It worked fine for me with a simple verlet integrator; then again, I didn't try to achieve realism. Just some convincing balloon effect. (and indeed, it screwed up with some meshes, but generally they kept their original shape quite well, for example the Stanford Bunny

I never had an over-elongation problem because there was no such thing. Set the pressure to very low and the mesh collapsed, set the pressure to very high and uhh.. the thing becomes bigger and bigger. This could be repeated without any stability problems. The relative distance between the nodes was enough to keep the original shape, more or less.

For *real* cloth/soft body simulation you certainly need more than that, I agree, but to keep things realtime it's always nice to simplify.

Lioric
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But what happened when for example the mesh is not totally in the surface, for example half mesh is on a table and the other half is not ?

Did you use a big matrix to store the vertex relative positions ? that is alot of memory on mid complex meshes, because you have to store for each vertex their respective neighbors relative positions, did you use some optimization on this ?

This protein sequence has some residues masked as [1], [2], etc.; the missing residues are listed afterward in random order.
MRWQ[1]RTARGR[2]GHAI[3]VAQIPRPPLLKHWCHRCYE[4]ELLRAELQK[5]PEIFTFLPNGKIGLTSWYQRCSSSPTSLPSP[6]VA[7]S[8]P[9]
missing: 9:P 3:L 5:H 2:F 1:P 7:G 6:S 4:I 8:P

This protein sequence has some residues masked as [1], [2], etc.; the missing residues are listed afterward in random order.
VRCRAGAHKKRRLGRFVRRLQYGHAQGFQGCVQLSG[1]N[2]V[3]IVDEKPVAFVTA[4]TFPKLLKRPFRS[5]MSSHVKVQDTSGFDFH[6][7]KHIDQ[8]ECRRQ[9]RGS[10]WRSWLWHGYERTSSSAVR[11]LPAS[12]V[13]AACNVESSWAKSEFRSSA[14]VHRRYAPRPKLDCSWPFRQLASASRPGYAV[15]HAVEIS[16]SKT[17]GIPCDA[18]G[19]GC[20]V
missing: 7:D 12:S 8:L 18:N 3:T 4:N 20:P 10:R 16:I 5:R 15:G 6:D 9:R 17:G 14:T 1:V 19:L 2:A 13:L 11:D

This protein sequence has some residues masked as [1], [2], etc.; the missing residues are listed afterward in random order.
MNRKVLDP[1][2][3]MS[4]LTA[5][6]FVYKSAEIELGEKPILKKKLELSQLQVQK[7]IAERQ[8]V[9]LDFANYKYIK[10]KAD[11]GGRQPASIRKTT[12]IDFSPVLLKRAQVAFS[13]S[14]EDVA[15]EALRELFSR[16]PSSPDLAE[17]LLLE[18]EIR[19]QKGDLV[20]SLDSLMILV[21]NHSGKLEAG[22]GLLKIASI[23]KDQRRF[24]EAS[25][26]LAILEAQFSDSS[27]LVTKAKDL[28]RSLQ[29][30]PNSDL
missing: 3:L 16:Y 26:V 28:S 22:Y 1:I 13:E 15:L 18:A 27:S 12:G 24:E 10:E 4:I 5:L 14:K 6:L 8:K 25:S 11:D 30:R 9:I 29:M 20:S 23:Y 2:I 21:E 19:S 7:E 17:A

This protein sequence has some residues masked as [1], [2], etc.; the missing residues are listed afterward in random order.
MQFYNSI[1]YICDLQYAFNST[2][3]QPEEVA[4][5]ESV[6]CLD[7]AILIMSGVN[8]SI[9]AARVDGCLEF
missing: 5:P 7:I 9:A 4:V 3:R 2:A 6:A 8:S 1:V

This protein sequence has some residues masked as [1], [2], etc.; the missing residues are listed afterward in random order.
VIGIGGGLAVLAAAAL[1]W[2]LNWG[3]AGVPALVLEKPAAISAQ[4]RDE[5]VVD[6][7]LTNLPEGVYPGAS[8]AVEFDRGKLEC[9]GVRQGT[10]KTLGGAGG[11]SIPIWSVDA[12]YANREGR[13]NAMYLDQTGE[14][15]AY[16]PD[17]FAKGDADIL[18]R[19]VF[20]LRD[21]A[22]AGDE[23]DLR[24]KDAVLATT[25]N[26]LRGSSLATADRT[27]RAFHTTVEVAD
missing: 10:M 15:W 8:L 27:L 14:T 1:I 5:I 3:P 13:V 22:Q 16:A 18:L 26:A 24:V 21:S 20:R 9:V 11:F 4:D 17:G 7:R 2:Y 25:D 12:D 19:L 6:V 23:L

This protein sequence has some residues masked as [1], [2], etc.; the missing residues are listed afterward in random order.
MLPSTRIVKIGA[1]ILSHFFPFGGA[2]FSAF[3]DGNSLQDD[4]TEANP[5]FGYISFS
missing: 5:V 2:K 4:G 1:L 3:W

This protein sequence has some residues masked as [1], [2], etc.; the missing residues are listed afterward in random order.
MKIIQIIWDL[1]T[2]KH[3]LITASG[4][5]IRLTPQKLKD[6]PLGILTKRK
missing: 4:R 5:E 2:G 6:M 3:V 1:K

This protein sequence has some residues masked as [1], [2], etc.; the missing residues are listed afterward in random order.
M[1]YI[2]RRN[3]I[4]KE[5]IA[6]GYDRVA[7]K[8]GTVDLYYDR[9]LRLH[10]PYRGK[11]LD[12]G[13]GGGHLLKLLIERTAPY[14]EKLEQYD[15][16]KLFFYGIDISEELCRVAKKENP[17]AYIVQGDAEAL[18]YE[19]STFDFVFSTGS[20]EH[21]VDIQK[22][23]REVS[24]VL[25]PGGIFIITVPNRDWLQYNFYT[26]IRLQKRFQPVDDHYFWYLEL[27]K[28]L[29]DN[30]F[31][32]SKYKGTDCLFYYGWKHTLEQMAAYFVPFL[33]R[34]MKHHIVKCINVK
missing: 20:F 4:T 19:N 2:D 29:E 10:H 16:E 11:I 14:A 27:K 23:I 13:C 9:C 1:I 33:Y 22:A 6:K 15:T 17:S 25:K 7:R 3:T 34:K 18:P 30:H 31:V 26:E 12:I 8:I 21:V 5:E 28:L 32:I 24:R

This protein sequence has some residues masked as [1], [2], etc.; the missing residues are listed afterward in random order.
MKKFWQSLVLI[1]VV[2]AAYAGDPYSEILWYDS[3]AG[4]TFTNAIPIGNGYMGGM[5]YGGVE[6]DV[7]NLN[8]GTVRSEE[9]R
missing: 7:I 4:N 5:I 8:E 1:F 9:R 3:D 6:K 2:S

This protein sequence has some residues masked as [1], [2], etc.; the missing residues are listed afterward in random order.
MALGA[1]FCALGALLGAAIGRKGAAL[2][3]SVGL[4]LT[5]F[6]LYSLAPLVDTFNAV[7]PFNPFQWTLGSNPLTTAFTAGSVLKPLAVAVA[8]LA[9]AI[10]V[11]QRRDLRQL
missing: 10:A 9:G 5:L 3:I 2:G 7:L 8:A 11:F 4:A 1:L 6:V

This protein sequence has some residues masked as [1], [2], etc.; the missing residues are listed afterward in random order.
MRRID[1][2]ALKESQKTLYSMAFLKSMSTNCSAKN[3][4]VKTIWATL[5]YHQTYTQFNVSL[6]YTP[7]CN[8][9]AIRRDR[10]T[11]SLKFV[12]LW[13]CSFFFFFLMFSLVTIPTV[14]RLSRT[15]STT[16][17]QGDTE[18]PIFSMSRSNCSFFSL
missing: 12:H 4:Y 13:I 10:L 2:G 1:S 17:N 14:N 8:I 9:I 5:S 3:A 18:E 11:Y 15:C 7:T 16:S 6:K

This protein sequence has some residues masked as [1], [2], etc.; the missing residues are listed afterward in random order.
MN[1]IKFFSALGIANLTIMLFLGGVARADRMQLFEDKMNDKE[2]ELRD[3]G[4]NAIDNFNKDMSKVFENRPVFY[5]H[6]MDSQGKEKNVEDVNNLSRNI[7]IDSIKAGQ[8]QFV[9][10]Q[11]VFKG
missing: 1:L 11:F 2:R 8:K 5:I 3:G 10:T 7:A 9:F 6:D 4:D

So i assume you have implemented a presure volume model

Lioric

:wumpus:
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Lioric wrote:But what happened when for example the mesh is not totally in the surface, for example half mesh is on a table and the other half is not ?
It rolls off the table, like you'd expect (ie the part that's falling of the table pulls the rest of the mesh into oblivion with it)
Did you use a big matrix to store the vertex relative positions ? that is alot of memory on mid complex meshes, because you have to store for each vertex their respective neighbors relative positions, did you use some optimization on this ?
No big matrix, just a list of springs, the nodes they connect to, and their 'preferred' length. As I said, I used a simple verlet integrator so no sparse matrix math/constraint solving was needed. It hardly takes more memory than the mesh itself.